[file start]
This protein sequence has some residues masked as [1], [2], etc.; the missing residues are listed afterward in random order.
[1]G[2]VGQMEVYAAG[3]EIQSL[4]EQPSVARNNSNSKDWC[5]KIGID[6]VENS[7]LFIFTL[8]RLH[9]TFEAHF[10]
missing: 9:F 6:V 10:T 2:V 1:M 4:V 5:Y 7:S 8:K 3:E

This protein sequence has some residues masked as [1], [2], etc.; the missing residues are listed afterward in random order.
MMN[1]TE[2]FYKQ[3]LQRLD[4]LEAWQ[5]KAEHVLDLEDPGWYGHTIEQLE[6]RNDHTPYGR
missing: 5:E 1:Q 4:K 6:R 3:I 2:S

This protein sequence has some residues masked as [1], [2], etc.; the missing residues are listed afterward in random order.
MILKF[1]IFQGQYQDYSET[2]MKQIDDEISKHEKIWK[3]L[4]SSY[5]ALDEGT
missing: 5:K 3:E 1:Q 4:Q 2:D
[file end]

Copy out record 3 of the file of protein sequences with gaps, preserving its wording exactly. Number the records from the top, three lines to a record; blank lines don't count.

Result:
This protein sequence has some residues masked as [1], [2], etc.; the missing residues are listed afterward in random order.
MILKF[1]IFQGQYQDYSET[2]MKQIDDEISKHEKIWK[3]L[4]SSY[5]ALDEGT
missing: 5:K 3:E 1:Q 4:Q 2:D